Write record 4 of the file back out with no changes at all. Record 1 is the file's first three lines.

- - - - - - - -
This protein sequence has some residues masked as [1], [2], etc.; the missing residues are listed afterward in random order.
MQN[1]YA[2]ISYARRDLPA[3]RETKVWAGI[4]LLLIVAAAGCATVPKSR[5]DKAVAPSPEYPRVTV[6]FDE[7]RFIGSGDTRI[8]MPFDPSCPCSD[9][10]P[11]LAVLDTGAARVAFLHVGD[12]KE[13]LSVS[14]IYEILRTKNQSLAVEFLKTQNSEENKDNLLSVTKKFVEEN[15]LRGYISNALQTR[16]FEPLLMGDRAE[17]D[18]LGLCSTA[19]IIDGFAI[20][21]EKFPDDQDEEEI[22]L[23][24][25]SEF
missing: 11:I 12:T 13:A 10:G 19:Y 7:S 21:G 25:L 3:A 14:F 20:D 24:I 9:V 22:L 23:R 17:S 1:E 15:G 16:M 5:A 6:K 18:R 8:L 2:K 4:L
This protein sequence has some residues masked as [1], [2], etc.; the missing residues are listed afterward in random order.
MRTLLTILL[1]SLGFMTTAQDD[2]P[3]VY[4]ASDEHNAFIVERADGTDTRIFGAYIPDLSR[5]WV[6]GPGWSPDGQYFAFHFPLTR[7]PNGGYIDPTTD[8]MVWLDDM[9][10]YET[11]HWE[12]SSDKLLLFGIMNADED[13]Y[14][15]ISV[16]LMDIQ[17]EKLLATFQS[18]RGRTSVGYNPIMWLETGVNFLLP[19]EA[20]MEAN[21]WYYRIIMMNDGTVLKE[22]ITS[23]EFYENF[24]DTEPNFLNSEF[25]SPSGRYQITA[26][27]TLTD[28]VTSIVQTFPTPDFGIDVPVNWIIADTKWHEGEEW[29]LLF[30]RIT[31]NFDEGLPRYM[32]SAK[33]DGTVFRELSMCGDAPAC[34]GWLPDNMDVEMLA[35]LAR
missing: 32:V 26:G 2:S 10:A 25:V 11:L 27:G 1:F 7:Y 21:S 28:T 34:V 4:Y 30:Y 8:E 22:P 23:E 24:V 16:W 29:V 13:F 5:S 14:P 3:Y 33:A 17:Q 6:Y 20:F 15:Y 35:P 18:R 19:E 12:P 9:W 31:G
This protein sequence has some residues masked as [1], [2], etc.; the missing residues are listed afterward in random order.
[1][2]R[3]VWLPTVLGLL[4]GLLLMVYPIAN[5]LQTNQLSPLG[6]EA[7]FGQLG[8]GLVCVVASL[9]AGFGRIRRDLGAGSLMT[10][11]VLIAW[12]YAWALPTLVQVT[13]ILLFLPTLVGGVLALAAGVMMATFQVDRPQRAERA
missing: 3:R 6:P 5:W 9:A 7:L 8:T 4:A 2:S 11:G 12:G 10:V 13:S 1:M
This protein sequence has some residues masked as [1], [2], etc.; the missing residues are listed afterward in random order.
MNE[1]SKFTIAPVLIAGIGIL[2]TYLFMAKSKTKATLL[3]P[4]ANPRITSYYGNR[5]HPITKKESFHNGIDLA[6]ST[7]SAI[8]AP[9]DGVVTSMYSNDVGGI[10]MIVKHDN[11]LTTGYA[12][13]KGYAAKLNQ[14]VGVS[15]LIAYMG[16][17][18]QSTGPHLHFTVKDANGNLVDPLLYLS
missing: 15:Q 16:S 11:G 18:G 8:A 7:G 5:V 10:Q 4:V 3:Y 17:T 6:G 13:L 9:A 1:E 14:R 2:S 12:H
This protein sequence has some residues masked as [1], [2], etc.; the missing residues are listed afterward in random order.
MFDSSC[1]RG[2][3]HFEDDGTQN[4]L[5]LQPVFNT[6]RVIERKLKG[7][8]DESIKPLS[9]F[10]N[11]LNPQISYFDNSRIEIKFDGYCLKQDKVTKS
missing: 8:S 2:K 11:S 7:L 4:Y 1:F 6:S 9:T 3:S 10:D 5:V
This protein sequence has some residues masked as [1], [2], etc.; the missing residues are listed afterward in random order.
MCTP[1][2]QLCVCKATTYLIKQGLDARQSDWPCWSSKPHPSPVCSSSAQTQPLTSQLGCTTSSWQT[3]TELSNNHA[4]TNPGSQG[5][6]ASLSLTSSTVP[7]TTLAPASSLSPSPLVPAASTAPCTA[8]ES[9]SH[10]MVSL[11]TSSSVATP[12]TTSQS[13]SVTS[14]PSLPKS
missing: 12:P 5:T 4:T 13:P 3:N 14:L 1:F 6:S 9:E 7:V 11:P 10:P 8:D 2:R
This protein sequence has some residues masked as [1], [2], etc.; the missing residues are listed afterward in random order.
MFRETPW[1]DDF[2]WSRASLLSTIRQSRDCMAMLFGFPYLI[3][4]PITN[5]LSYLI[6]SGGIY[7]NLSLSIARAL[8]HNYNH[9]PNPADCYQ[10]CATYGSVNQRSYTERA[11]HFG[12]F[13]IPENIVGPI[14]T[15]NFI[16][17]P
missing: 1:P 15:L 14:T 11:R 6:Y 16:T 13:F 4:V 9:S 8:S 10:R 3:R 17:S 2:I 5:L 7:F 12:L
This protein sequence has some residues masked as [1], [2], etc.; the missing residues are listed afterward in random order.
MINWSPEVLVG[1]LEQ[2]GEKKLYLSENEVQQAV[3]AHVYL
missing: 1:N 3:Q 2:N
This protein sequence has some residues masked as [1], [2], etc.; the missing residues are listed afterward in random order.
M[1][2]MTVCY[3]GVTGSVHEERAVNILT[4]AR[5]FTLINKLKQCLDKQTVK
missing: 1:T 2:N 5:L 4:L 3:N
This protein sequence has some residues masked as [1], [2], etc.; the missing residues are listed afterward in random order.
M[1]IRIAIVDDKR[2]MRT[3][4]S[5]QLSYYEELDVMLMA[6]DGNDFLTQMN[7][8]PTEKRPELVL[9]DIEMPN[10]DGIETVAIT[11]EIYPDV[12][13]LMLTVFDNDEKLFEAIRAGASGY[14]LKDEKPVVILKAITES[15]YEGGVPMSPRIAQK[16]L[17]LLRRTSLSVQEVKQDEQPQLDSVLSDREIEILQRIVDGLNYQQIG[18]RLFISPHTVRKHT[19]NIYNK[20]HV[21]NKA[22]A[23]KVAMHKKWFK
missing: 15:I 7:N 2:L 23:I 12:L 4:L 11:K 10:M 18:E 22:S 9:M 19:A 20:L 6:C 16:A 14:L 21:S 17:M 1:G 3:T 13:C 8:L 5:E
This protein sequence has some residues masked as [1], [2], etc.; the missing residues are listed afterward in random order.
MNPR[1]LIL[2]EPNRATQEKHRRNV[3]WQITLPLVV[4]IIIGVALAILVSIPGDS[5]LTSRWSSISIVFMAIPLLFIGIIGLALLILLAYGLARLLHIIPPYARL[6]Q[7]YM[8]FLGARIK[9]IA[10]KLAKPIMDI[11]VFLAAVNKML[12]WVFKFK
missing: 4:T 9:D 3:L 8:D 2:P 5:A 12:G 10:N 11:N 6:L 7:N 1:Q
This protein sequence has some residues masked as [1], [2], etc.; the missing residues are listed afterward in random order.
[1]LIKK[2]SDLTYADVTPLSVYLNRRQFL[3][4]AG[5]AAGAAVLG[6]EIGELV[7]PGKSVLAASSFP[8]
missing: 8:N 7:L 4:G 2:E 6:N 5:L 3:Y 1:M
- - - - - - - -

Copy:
This protein sequence has some residues masked as [1], [2], etc.; the missing residues are listed afterward in random order.
MNE[1]SKFTIAPVLIAGIGIL[2]TYLFMAKSKTKATLL[3]P[4]ANPRITSYYGNR[5]HPITKKESFHNGIDLA[6]ST[7]SAI[8]AP[9]DGVVTSMYSNDVGGI[10]MIVKHDN[11]LTTGYA[12][13]KGYAAKLNQ[14]VGVS[15]LIAYMG[16][17][18]QSTGPHLHFTVKDANGNLVDPLLYLS
missing: 15:Q 16:S 11:G 18:G 8:A 7:G 5:V 10:Q 4:V 3:Y 17:T 6:G 13:L 9:A 1:E 14:R 2:S 12:H